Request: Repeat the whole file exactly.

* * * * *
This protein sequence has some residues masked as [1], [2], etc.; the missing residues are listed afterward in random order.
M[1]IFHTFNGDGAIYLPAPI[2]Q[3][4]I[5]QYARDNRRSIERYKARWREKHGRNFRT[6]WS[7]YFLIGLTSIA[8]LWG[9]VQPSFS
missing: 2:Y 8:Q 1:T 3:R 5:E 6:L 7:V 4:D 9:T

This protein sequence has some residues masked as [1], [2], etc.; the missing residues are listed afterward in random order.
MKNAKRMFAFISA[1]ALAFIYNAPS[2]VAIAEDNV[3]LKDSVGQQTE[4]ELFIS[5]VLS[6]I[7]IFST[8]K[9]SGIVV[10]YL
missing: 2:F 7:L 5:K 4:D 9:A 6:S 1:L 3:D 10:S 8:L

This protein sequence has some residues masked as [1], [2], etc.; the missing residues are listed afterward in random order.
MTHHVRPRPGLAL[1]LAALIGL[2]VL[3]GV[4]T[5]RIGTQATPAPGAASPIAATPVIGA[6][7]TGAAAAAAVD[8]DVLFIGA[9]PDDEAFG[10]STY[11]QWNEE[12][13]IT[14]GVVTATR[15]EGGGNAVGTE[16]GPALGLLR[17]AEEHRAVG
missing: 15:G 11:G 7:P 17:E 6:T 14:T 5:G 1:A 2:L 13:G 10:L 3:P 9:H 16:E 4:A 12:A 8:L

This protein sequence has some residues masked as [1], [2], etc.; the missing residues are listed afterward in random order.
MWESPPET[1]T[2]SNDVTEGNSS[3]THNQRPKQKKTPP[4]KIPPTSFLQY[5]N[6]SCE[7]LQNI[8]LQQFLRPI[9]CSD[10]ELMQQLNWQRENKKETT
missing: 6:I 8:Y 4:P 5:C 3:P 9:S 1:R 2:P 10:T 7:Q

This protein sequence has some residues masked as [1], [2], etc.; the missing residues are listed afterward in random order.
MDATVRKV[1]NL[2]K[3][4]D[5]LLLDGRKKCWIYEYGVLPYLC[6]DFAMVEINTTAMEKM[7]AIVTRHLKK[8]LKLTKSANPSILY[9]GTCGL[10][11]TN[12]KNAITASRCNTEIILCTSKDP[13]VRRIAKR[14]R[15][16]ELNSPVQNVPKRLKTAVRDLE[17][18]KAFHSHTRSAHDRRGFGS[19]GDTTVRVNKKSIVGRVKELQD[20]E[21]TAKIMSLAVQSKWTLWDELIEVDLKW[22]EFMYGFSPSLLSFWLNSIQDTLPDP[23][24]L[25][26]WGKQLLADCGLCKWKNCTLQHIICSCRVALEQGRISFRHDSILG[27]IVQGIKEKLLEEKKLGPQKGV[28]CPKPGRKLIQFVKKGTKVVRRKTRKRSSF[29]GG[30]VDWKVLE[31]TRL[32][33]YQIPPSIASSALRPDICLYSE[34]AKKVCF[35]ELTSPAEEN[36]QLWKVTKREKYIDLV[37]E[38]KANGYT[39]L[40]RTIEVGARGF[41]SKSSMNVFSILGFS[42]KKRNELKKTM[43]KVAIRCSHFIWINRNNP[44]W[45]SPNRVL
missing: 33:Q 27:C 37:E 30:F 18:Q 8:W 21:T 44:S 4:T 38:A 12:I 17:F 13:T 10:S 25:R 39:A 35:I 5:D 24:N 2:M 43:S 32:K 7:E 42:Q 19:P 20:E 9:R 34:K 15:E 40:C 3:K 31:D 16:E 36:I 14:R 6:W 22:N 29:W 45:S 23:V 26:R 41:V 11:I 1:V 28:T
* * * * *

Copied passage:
This protein sequence has some residues masked as [1], [2], etc.; the missing residues are listed afterward in random order.
M[1]IFHTFNGDGAIYLPAPI[2]Q[3][4]I[5]QYARDNRRSIERYKARWREKHGRNFRT[6]WS[7]YFLIGLTSIA[8]LWG[9]VQPSFS
missing: 2:Y 8:Q 1:T 3:R 5:E 6:L 7:V 4:D 9:T

This protein sequence has some residues masked as [1], [2], etc.; the missing residues are listed afterward in random order.
MKNAKRMFAFISA[1]ALAFIYNAPS[2]VAIAEDNV[3]LKDSVGQQTE[4]ELFIS[5]VLS[6]I[7]IFST[8]K[9]SGIVV[10]YL
missing: 2:F 7:L 5:K 4:D 9:A 6:S 1:L 3:D 10:S 8:L

This protein sequence has some residues masked as [1], [2], etc.; the missing residues are listed afterward in random order.
MTHHVRPRPGLAL[1]LAALIGL[2]VL[3]GV[4]T[5]RIGTQATPAPGAASPIAATPVIGA[6][7]TGAAAAAAVD[8]DVLFIGA[9]PDDEAFG[10]STY[11]QWNEE[12][13]IT[14]GVVTATR[15]EGGGNAVGTE[16]GPALGLLR[17]AEEHRAVG
missing: 15:G 11:G 7:P 17:E 6:T 14:T 5:G 1:A 2:L 13:G 10:L 3:P 9:H 16:E 4:A 12:A 8:L

This protein sequence has some residues masked as [1], [2], etc.; the missing residues are listed afterward in random order.
MWESPPET[1]T[2]SNDVTEGNSS[3]THNQRPKQKKTPP[4]KIPPTSFLQY[5]N[6]SCE[7]LQNI[8]LQQFLRPI[9]CSD[10]ELMQQLNWQRENKKETT
missing: 6:I 8:Y 4:P 5:C 3:P 9:S 1:R 2:P 10:T 7:Q

This protein sequence has some residues masked as [1], [2], etc.; the missing residues are listed afterward in random order.
MDATVRKV[1]NL[2]K[3][4]D[5]LLLDGRKKCWIYEYGVLPYLC[6]DFAMVEINTTAMEKM[7]AIVTRHLKK[8]LKLTKSANPSILY[9]GTCGL[10][11]TN[12]KNAITASRCNTEIILCTSKDP[13]VRRIAKR[14]R[15][16]ELNSPVQNVPKRLKTAVRDLE[17][18]KAFHSHTRSAHDRRGFGS[19]GDTTVRVNKKSIVGRVKELQD[20]E[21]TAKIMSLAVQSKWTLWDELIEVDLKW[22]EFMYGFSPSLLSFWLNSIQDTLPDP[23][24]L[25][26]WGKQLLADCGLCKWKNCTLQHIICSCRVALEQGRISFRHDSILG[27]IVQGIKEKLLEEKKLGPQKGV[28]CPKPGRKLIQFVKKGTKVVRRKTRKRSSF[29]GG[30]VDWKVLE[31]TRL[32][33]YQIPPSIASSALRPDICLYSE[34]AKKVCF[35]ELTSPAEEN[36]QLWKVTKREKYIDLV[37]E[38]KANGYT[39]L[40]RTIEVGARGF[41]SKSSMNVFSILGFS[42]KKRNELKKTM[43]KVAIRCSHFIWINRNNP[44]W[45]SPNRVL
missing: 33:Q 27:C 37:E 30:F 18:Q 8:W 21:T 44:S 4:T 38:A 12:I 17:F 13:T 10:S 25:R 39:A 35:I 5:D 24:N 2:M 43:S 32:K 7:E 42:Q 19:P 20:E 9:R 34:K 15:E 40:C 3:K 31:D 16:E 36:I 14:R 6:W 22:N 29:W 45:S 23:V 26:R 41:V 11:I 1:V 28:T